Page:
Jeers to Alabama Gov. Robert Bentley

19 Jan

The New Face of "The Church Lady"

How my heart goes out to those that live in the state of Alabama right now, especially if you are not a “christian.”  According to Gov. Robert Bentley (R – AL):

But if you have been adopted in God’s family like I have, and like you have, if you’re a Christian and if you’re saved, and the Holy Spirit lives within you just like the Holy Spirit lives within me, then you know what that makes? It makes you and me brothers. And it makes you and me brother and sister,” he said. “Now I will have to say that, if we don’t have the same daddy, we’re not brothers and sisters.

Once again, we have a concrete example of a civil servant who is supposed to work to protect ALL citizens admitting he is playing favorites.  Does this mean if you are Jewish, Muslim, or Atheist you will not be treated fairly?  Given the governor’s own words, I would say I would not feel safe in Alabama.  Unfortunately, (big surprise) Bentley represents the very same “christians” that adhere to an anti-gay agenda.

What happened to religious freedom? Separation of church and state? Was not the purported reason for coming to America to escape religious persecution?  Shall we start burning non-christians at the stake?  I would like to support ALL non-Christians in Alabama to ask they not pay any state income tax–don’t fund a government that considers you less than equal!  See Jeremy’s blog for the full article.

4 Responses to “Jeers to Alabama Gov. Robert Bentley”

  1. Jay January 19, 2011 at 2:30 pm #

    I imagine many Christians would at least partially agree with him–the imagery of being “brothers in Christ” or “brothers in the Holy Spirit” or “children of God” are all in common parlance in Christian circles. What’s unusual is for anyone–especially an elected official–to take that to the next logical step and baldly state that non-believers are non-brothers.

    In a weird way, I appreciate his candor. He’s a fellow human being, he’s a fellow American, he’s a fellow white guy, and for all I know he’s a fellow blood-type O-Positive, but I have no problem with not being considered this schmuck’s ‘brother’. Imagine being obliged to interact with him at holidays?

    • Michael Hulshof-Schmidt January 19, 2011 at 3:02 pm #

      Jay, while I have less of an issue with his religious beliefs, my primary objection is that as an elected official that is supposed to represent all citizens within his state (even the very substantial Jewish population) his behavior is completely unacceptable. What made it worse was that he delivered this venom on MLK day–a day I would like to consider reserved for reflection on how to promote peace, not promote exclusivity.

  2. Jay January 19, 2011 at 6:41 pm #

    I agree with you. His statement was explicitly exclusionary to those who don’t share his religious beliefs, and his decision to express these views on MLK Day was particularly egregious, tone-deaf, and contrary to the intended spirit of the day. As a Governor he has a particular obligation to represent all the people of his state, and he should retract the statement–or at least clarify that his sentimental feelings of attachment to fellow-believers in no way diminishes the worth or rights of other residents of Alabama.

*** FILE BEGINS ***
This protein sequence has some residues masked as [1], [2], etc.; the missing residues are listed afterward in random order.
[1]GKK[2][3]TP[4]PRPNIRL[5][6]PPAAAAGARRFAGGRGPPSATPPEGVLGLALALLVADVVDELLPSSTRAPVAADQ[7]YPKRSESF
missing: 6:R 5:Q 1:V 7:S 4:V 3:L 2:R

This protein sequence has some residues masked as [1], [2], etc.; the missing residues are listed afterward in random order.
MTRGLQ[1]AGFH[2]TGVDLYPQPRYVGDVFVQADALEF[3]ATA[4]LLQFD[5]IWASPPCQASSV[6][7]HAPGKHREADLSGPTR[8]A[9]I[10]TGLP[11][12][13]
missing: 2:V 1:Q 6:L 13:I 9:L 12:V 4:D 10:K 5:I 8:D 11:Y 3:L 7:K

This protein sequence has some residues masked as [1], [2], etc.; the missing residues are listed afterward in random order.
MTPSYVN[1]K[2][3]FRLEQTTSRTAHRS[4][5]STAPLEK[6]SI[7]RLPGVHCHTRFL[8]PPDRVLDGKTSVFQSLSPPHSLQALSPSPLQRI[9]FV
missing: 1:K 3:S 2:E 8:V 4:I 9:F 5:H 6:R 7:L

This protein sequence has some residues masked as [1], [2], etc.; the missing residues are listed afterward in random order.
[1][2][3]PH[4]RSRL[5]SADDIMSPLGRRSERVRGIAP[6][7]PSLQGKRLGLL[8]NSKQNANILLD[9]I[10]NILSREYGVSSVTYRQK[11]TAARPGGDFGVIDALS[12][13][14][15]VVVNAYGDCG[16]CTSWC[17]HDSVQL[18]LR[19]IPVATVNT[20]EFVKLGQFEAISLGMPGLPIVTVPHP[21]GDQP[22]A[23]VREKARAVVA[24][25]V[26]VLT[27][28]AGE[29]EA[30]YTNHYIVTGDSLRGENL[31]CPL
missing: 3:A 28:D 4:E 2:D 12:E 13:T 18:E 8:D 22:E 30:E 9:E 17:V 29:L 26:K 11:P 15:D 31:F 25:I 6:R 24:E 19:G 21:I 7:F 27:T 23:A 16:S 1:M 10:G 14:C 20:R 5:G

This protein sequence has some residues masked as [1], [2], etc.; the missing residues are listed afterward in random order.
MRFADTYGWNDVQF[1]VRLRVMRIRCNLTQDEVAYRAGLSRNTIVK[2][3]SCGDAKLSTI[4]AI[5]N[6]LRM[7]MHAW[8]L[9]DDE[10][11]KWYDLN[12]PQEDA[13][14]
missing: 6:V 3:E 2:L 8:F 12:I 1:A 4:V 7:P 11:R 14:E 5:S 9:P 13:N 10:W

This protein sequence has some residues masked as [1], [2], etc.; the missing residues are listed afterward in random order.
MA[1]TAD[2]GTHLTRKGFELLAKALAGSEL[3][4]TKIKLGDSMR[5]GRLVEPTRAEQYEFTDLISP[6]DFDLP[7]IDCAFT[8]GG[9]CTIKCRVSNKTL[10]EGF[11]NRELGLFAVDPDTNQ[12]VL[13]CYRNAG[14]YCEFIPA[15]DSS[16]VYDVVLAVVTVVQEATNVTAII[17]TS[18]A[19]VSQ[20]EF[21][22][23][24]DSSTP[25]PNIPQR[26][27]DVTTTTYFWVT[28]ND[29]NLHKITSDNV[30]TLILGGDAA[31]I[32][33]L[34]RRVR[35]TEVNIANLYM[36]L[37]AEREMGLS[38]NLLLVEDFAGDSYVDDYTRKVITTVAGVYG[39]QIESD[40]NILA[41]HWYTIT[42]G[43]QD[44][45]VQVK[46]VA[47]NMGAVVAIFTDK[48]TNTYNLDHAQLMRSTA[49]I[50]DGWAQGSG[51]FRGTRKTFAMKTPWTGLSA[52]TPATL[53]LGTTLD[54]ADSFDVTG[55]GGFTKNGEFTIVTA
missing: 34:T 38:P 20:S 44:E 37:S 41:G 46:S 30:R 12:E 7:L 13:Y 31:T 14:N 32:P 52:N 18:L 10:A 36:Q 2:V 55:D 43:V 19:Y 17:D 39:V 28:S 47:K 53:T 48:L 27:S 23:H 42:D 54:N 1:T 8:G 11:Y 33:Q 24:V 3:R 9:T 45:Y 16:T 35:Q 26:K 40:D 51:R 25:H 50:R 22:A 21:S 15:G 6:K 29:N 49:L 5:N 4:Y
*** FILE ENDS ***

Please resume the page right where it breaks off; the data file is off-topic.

The point I was trying to make is more subtle. There’s a good deal of ‘coded’ exclusionary language out there, particularly from the far right, about the values, patriotism and so forth of those with whom they disagree. When the exclusion is more explicitly stated, as in this case, it provides a window of opportunity to discuss the forces driving us asunder. Religion, politics, economics, art, language–all can be divisive forces, and all can be forces of unity. On MLK Day one lesson should be on how potentially divisive issues–like religion–can be unifying ones, and on how diversity of opinion, belief and taste enhances our society. So the Governor missed a teaching opportunity–our society is made up of a community of communities. That he feels special kinship with those who share his faith is understandable, but the lesson he should take from that is other people love their communities too–and that all communities and individuals are equal under law.

    And an aside, I accept the notion that we can be respectful fellow citizens without needing elevated rhetoric about universal brotherhood. But that’s just me being skeptical (if not cynical) about language I perceive to be overblown.

    • Michael Hulshof-Schmidt January 19, 2011 at 7:45 pm #

      Jay, that was absolutely lovely! Despite your cynicism, your humanity shines through–your spirit inspires and mostly prevents me from sinking into a deep misanthropic abyss.

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